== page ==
20th May 2021
For insurers, brokers and their clients the topic of operational resilience has taken on greater urgency in recent weeks. For those in the insurance industry the threat is both internal and external, with firms having to ensure their own resilience whilst working with clients to mitigate that of their policyholders.
While regulators have been increasing the pressure around resilience in the face of the challenges presented by COVID-19, events in the past two weeks have highlighted that an organisation’s resilience can be tested in other ways than how it has navigated the economic impact of the pandemic.
The cyber-attack on the Colonial Pipeline in the United States which impacted the delivery of fuel, and with it energy across much of the US East Coast is a case in point on the potential scale of the disruption that can be caused when a firm’s resilience is found wanting. For insurers they now face significant claims around Colonial’s cyber cover and business interruption for the businesses, which were impacted because of the disruption to fuel supplies.
But the operational resilience tests have also been closer to home. The pandemic and the enforced lockdown in the UK left BIBA with little choice but to move their annual conference from an event which attracts thousands of delegates to Manchester to a virtual event. Despite rigorous tests with 1,000 trial users the day before the event when the official opening began, the system crashed leaving delegates with little or no access to the events or the online meetings they had arranged for much of the first day of the two day event.
This was followed by a cyber-attack on the Asian operations of French insurance giant AXA. The ransomware attack affected the IT network and operations of AXA Assistance in Thailand, Malaysia, Hong Kong, and the Philippines. The attackers claimed to have stolen three terabytes of data, including customers’ personally identifiable information and medical records, of which a few were disclosed. AXA says that there is no evidence that data was accessed beyond that of Inter Partners Asia, a partner assistance company, in Thailand.
Where the insurance industry had an additional burden is the determination of regulators to ensure that they are resilient enough to meet the claims of their clients. Earlier this month Lyndon Nelson, Deputy CEO of the Prudential Regulation Authority, explained the UK’s financial services regulators would be taking a united approach on the issue of operational resilience whatever the shape the regulatory environment post Brexit. Mr. Nelson warned the UK’s future operational resilience regulation will take an ‘outcome-based’ rather than a ‘safe harbour’ approach, saying that the latter’s “rigid and overly prescribed regimes are just what we need to avoid for a risk that is constantly evolving”, and where key parts of it (such as cyber-risk) actually has a conscious opponent seeking to do harm.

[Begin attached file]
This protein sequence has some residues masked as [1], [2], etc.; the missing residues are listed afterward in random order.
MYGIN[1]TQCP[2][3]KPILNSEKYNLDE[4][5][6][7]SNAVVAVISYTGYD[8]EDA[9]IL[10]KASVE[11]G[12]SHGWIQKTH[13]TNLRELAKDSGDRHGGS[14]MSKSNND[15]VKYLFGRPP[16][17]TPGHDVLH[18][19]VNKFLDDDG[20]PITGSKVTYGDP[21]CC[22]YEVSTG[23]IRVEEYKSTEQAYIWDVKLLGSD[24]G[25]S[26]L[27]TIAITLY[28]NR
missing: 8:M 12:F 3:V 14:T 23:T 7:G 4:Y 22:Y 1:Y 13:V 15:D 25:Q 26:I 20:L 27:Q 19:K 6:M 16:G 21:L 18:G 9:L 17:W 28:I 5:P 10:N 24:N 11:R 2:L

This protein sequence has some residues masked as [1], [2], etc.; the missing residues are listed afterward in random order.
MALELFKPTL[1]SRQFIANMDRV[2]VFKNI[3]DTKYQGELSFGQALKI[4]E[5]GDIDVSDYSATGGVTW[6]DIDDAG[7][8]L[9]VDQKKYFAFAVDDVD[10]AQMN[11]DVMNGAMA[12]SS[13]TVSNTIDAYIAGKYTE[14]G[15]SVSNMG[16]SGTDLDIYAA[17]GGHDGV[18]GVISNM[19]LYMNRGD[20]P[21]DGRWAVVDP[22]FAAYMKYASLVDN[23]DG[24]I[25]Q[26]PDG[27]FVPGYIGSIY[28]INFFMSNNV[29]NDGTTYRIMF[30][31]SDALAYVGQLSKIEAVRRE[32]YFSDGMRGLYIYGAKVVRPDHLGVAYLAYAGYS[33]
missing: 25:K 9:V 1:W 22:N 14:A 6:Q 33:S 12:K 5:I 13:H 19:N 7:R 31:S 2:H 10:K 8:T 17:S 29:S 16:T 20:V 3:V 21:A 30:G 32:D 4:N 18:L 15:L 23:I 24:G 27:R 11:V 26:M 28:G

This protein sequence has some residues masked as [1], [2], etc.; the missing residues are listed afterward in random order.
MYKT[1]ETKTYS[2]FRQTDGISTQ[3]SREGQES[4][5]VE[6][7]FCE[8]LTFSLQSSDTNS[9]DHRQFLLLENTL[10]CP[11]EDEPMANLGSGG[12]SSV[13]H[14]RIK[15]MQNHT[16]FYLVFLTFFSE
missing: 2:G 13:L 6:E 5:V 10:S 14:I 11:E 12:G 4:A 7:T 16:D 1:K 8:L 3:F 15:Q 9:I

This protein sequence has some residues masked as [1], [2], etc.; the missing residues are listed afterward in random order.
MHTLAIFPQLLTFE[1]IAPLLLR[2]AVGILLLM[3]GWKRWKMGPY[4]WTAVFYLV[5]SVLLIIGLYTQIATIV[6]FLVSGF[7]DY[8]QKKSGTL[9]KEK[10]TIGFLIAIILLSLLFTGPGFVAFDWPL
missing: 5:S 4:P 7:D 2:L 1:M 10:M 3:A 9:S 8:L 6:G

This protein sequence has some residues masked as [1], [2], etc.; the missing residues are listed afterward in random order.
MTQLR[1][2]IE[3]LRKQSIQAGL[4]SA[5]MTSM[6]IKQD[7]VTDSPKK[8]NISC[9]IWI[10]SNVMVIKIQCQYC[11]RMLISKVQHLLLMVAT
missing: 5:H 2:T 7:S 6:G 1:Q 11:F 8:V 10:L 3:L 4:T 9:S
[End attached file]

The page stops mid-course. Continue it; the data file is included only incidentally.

“The word in the policy documents that is doing a lot of work here is ‘sophistication’”, said Mr. Nelson. “Yes, we are asking and expecting firms to have done quite a bit by 31 March 2022, but is it ultimately going to be everything that we expect firms to do? No. We understand and expect that tasks such as mapping and testing will evolve and will grow in sophistication over time. So by 31 March 2022, I would expect that you will be able to set out a compelling gap analysis. You will know where your major shortcomings are and therefore which areas need more work.” He added that UK regulation will make a clear distinction between operational risk and operational resilience, treating operational resilience as an outcome. Regulators added that it will use regular scenario testing to ensure resilience.
The issue for the insurance industry remains that it needs to address operational resilience on two fronts. Ensure that it does not fall victim to the operational resilience risks its clients also face, whilst ensuring they have the resilience to support those clients when claims are made. It adds up to a compelling argument for firms to devote additional resources to enhancing resilience as the issue continues to be pushed higher up the corporate agenda.
For more information on operational resillience, please contact Chris Butcher, CEO of Intermediary Services on email@example.com.
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This article was first published in Insurance Day With the London…